If you need only a single dose of ibuprofen, take it eight hours before or 30 minutes after the aspirin. If you need to take ibuprofen or other NSAIDs more often, talk to your doctor about medication alternatives that won't interfere with daily aspirin therapy.
Side effects and complications of taking aspirin include:
- Stroke caused by a burst blood vessel. While daily aspirin can help prevent a clot-related stroke, it may increase your risk of a bleeding stroke (hemorrhagic stroke).
- Gastrointestinal bleeding. Daily aspirin use increases your risk of developing a stomach ulcer. And, if you have a bleeding ulcer or bleeding anywhere else in your gastrointestinal tract, taking aspirin will cause it to bleed more, perhaps to a life-threatening extent.
- Allergic reaction. If you're allergic to aspirin, taking any amount of aspirin can trigger a serious allergic reaction.
- Ringing in the ears (tinnitus) and hearing loss. Too much aspirin (overdosing) can cause tinnitus and eventual hearing loss in some people.
If you're taking aspirin and need a surgical procedure or dental work, be sure to tell the surgeon or dentist that you take daily aspirin and how much. Otherwise you risk excessive bleeding during surgery.
The Food and Drug Administration also warns that people who regularly take aspirin should limit the amount of alcohol they drink because of its additional blood-thinning effects and potential to upset your stomach. If you choose to drink alcohol, do so in moderation. For healthy adults, that means up to one drink a day for women of all ages and men older than age 65, and up to two drinks a day for men age 65 and younger.
If you're already taking an anticoagulant, such as warfarin (Coumadin, Jantoven), dabigatran (Pradaxa) or rivaroxaban (Xarelto) for another condition, combining it with aspirin may greatly increase the risk of major bleeding complications. However, there may be some conditions for which combining a low dose of aspirin with warfarin is appropriate, such as with artificial heart valves for secondary stroke prevention. But this therapy always needs to be carefully discussed with your doctor.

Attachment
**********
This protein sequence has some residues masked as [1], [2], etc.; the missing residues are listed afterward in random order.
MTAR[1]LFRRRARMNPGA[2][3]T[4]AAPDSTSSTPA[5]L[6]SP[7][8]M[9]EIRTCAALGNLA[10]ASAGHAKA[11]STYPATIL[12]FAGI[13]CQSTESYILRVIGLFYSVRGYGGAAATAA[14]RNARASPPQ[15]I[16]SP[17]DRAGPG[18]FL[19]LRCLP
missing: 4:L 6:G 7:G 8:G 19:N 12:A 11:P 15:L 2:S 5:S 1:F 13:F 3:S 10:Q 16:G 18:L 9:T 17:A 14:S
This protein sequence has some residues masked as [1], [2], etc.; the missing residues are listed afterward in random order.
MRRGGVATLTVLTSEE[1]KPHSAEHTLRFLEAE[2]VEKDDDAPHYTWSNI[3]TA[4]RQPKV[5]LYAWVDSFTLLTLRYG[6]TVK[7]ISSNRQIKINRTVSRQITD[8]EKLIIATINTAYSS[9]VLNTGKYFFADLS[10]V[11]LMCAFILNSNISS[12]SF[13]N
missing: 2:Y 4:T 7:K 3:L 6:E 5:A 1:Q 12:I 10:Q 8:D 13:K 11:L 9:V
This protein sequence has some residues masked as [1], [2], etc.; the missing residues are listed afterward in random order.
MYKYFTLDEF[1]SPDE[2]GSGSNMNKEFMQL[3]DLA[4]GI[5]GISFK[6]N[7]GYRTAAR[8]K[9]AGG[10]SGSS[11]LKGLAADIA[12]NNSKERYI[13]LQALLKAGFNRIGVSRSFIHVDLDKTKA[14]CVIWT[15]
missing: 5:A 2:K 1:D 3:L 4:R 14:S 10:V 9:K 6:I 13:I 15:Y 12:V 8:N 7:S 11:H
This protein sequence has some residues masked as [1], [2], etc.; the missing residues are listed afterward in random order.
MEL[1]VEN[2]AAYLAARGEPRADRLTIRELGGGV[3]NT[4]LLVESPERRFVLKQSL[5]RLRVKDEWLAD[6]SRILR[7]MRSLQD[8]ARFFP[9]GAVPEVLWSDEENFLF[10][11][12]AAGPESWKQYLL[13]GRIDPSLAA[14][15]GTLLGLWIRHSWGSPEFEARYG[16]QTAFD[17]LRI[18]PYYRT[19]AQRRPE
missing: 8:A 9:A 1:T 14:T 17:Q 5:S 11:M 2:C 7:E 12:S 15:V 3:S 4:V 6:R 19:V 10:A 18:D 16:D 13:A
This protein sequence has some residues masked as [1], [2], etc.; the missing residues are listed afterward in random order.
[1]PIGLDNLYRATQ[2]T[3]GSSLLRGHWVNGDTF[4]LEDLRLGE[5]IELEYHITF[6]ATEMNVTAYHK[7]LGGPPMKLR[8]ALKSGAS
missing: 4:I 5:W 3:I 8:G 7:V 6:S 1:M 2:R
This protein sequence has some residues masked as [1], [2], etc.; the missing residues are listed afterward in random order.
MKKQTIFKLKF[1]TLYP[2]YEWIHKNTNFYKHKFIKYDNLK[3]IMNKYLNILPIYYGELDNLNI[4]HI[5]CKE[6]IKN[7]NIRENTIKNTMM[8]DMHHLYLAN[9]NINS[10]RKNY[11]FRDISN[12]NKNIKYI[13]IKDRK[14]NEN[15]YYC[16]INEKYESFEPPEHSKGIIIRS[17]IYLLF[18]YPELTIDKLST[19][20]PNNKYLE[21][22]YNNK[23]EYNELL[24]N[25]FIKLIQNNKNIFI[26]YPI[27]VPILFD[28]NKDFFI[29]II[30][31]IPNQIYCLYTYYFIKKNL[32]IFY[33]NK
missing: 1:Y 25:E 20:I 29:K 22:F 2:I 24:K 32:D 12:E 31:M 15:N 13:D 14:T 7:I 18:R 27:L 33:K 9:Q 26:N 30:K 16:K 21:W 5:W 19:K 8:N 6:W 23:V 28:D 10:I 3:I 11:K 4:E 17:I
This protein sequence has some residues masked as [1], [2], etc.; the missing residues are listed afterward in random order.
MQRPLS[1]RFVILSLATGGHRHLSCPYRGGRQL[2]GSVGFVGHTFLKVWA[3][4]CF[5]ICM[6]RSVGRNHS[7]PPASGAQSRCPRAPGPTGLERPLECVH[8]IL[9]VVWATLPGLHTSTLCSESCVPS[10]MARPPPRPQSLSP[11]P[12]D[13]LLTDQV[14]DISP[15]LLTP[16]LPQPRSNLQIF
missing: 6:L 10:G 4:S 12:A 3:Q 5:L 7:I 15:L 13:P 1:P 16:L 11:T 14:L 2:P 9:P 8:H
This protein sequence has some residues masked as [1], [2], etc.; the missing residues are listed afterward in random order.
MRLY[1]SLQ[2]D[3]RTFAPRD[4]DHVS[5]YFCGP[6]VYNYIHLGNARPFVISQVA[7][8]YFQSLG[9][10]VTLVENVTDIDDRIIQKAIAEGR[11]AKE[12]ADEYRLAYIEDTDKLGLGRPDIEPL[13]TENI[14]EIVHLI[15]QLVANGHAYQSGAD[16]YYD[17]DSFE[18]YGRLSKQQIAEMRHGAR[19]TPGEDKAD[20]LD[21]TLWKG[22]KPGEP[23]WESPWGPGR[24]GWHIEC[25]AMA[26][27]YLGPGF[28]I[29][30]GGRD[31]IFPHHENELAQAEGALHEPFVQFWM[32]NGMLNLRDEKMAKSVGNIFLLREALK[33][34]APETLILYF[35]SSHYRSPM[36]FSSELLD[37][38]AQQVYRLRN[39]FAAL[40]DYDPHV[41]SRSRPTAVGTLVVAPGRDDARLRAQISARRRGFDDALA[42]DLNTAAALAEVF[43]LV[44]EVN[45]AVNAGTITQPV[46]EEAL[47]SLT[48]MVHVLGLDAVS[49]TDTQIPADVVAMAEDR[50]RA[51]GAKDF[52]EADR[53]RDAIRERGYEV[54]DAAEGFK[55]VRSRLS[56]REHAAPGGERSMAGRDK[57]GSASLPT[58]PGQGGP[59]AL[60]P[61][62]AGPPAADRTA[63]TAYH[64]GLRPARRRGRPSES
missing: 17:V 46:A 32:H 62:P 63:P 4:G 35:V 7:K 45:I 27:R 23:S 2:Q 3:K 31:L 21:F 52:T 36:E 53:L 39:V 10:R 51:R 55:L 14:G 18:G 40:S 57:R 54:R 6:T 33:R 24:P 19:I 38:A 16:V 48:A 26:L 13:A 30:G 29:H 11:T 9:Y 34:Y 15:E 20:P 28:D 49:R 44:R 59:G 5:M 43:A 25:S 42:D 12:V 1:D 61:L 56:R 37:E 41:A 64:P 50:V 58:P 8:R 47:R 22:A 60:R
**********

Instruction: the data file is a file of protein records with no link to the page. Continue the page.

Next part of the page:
Other medications and herbal supplements also may increase your risk of bleeding. Medications that can interact with aspirin include:
- Ibuprofen (Advil, Motrin, others), when taken regularly
- Some antidepressants (clomipramine, paroxetine, others)
Taking some dietary supplements can also increase your bleeding risk. These include:
- Dong quai
- Evening primrose oil
- Omega-3 fatty acids (fish oil)
- Willow bark
If you think you're having a heart attack, the most important thing for you to do is call 911 or emergency medical services. Don't delay calling for help. Aspirin alone won't save your life if you're having a heart attack.
The operator may advise you to chew an aspirin, but will first ask questions to make sure you're not allergic to aspirin or have any other health conditions that would make taking an aspirin during a heart attack too risky. It's OK to chew an aspirin if your doctor has previously told you to do so if you think you're having a heart attack — but call 911 or emergency medical services first.
Enteric-coated aspirin is designed to pass through your stomach and not disintegrate until it reaches your small intestine. It's gentler on the stomach and may be appropriate for some people who take a daily aspirin, especially in those with a history of gastritis or ulcers. However, some researchers think there's no evidence that taking an enteric-coated aspirin decreases your chance of developing gastrointestinal bleeding. Talk to your doctor if you're concerned about ways to decrease your bleeding risk.
May 20, 2014